Tuesday, 22 September 2015

New UK awards to celebrate biological recording and information sharing.

Wildflowers really do get more interesting
the more closely you look at them!
Image courtesy of National Biodiversity Network
Biological recorders don't often get a chance to stand in the spotlight and receive well-deserved applause from their peers for all their hard work. 

Many News & Views readers will be able to think of a few people whose contributions to biological recording and information sharing are truly outstanding, raising the bar for the rest of us. 

Well, now there's a chance to acknowledge the contributions of those inspirational individuals, whether old hands or keen young enthusiasts. 

BSBI recorders at Rutland Water NNR, VC55
Image: M. Crittenden 

Over to Purba from the National Biodiversity Network to tell us more: 

The National Biodiversity Network (NBN) is now accepting nominations for the inaugural 2015 awards for outstanding contributions to biological recording, information sharing and improving our understanding of the UK’s wildlife. These awards have been developed by the National Biodiversity Network, the National Forum for Biological Recording and the Biological Records Centre and are sponsored by Swarovski Optik UK.

There are four award categories:
the Gilbert White youth award for terrestrial and freshwater wildlife
the Gilbert White adult award for terrestrial and freshwater wildlife
the David Robertson youth award for marine and coastal wildlife
the David Robertson adult award for marine and coastal wildlife

John Sawyer gets up close and personal with an orchid!
Image courtesy of National Biodiversity Network
The awards committee will consider the significance of the contribution (voluntary or otherwise) made to biological recording and/or improving our understanding of the UK’s biodiversity. This could include filling geographic or taxonomic gaps in our knowledge, encouraging and facilitating participation, verifying records, teaching or mentoring recorders, or creating and sharing tools and resources to support biological recording and increasing participation.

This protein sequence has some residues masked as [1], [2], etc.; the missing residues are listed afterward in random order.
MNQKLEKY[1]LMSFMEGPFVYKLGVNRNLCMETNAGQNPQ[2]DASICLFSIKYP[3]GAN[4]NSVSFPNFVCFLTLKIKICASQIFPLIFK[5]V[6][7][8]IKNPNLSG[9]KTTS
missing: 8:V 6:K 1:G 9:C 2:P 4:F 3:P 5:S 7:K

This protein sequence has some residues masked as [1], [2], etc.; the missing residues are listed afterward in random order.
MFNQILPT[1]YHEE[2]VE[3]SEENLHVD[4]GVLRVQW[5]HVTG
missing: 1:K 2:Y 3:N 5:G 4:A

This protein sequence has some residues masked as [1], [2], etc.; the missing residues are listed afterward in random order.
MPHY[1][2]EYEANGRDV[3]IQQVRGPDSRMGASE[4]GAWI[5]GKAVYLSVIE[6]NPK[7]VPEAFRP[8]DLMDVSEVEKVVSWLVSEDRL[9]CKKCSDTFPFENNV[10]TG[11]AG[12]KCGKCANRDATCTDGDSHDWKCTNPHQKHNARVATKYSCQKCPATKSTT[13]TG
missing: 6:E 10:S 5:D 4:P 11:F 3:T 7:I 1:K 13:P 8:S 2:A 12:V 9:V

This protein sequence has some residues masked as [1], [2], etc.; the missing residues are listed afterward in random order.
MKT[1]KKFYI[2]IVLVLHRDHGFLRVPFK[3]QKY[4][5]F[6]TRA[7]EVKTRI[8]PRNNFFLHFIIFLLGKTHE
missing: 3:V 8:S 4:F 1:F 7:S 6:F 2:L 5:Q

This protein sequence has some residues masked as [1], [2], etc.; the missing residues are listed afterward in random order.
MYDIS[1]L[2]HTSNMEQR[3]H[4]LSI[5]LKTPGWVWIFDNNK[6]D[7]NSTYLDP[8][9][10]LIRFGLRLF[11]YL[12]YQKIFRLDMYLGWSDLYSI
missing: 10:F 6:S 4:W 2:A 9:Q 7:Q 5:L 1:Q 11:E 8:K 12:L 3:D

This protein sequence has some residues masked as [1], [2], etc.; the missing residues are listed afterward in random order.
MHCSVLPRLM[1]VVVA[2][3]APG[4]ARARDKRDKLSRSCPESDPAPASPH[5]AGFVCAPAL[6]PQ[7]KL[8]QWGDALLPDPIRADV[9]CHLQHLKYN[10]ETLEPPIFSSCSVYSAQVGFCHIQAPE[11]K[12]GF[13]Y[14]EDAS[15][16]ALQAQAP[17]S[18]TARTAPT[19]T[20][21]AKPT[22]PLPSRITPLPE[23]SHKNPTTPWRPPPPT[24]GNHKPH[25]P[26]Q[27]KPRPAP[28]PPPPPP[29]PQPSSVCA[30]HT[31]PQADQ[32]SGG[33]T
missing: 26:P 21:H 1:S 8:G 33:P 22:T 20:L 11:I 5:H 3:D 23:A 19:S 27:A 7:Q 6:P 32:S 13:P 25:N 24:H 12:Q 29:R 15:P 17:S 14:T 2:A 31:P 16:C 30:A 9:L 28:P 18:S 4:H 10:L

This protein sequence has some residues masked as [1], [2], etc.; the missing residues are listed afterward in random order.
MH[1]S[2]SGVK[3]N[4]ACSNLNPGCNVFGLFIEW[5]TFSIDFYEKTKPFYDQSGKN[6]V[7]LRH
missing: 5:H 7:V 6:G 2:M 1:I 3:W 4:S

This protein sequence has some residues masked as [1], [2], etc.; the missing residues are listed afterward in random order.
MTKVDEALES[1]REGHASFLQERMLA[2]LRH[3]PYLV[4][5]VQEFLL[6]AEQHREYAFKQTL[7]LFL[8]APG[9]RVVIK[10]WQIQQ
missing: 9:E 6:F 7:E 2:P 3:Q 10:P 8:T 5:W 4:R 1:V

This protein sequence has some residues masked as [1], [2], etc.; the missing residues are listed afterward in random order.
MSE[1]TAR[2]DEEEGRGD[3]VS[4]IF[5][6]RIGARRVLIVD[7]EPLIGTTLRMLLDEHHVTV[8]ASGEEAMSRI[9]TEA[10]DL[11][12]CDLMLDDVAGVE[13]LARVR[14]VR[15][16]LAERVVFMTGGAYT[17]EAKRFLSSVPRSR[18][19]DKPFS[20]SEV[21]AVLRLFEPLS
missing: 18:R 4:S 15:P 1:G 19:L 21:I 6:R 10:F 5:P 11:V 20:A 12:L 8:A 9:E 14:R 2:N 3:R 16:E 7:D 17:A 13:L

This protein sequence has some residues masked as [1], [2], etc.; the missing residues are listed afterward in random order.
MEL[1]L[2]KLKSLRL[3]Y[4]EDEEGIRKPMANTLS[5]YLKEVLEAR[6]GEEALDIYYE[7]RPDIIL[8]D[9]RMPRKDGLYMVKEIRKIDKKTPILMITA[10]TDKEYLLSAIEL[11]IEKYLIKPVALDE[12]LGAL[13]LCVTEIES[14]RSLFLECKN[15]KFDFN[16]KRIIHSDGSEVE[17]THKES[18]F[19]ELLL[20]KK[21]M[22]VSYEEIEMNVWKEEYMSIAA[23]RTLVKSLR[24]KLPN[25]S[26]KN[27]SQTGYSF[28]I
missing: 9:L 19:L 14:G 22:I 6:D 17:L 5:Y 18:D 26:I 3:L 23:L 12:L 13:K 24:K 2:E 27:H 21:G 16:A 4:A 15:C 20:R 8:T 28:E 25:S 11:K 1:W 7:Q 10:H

If you, or your organisation, can think of any individuals or any groups of people that have made an outstanding contribution, please would you nominate them for the relevant award?  

John Sawyer, Chief Executive of the National Biodiversity Network said: “The NBN has received a number of nominations for the inaugural 2015 Awards for outstanding contributions to biological recording and improving our understanding of the UK’s wildlife. 

Biological recorders may have to brave the elements
 to get those records - a "Weather-writer" helps!
Image courtesy of S. Whild/BSBI T&E
“Surprisingly though, we’ve received a small number of nominations for young people (under 18 years old). We are sure there are plenty of youngsters who are on their way to becoming part of the next generation of recorders, so please think about whether there is a young star in your midst and nominate them for this award. 

“Let me also encourage you to support these inaugural national awards by nominating individuals or groups for the Gilbert White adult award for terrestrial and freshwater wildlife and also for the David Robertson adult award for marine and coastal wildlife.  But hurry, the deadline for nominations is 30 September 2015.” 

Click here for a nomination form. You can nominate one person, or group, for different categories using the same form.  If you wish to nominate more than one person or group please use a separate form for each nominee.


BSBI President Ian Denholm consulting 
Clive Stace's Flora of the British Isles
 - the 'Botanists' Bible'
Image: L. Marsh
The awards will be presented at a special ceremony on the evening of 19 November 2015 as part of the two-day NBN Conference in York on 19-20 November 2015.

Many thanks to Purba for sharing this and to John and the good folks at NBN for setting up these awards. 

BSBI President Ian Denholm said "These awards are an excellent idea from our colleagues at NBN. I would encourage botanists to participate by nominating any recorder who they feel has made an outstanding contribution to biological recording and information sharing. By showing our support and thanks, we can acknowledge excellent work carried out thus far and encourage our younger recorders to get more involved - they are the future of biological recording, so let's show how much we value them." 

So it's over to you now, botanists: ready, steady - nominate!